I am sorry your school has had to take this much heat.  But maybe if you, your friends, and all of your parents would put some pressure on the school to stop this kind of behavior before it reaches this level then maybe people could focus on the good things about Whitman and not just what these five kids did.

Ultimately Pat Lazear and the others are responsible for the choices they made.   Their parents also probably carry some of the blame for not doing something earlier (Remember , there were warning signs in the form of credit card fraud).

But PLEASE do not be so naive to think that the at least one teacher, coach or administrator couldn’t have had some influence on at least one of these kids.  If not directly, then indirectly by the way they responded to negative behavior.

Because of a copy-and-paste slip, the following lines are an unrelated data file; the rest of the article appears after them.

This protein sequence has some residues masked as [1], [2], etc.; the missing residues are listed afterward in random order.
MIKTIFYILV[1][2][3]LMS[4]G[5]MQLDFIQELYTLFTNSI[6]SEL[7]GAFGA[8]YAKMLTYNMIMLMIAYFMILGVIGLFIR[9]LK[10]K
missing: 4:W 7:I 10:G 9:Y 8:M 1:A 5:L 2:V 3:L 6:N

Why I Really Coach

As another season of youth football has come to a close, and it is my son’s last season as he will be entering high school next year, I am faced with the dilemma of, “is this my last season, too or will I coach again next year?”

Many people assume it is my last given my son’s age and I may take a break from it next year, but I don’t really think it is my last for one simple reason – Why I really coach.

Many youth coaches are out there because it is a way to be involved with their own kids.  They find it is a way to build a bond and have something special with their child.  In many cases if they did not step up to coach their might not be a team at all.  Unfortunately, you also see the ones who at the end of a game aren’t as concerned with the final score as they are with their own kid’s statistics.  They coach to insure that their kid is the star and is in every play.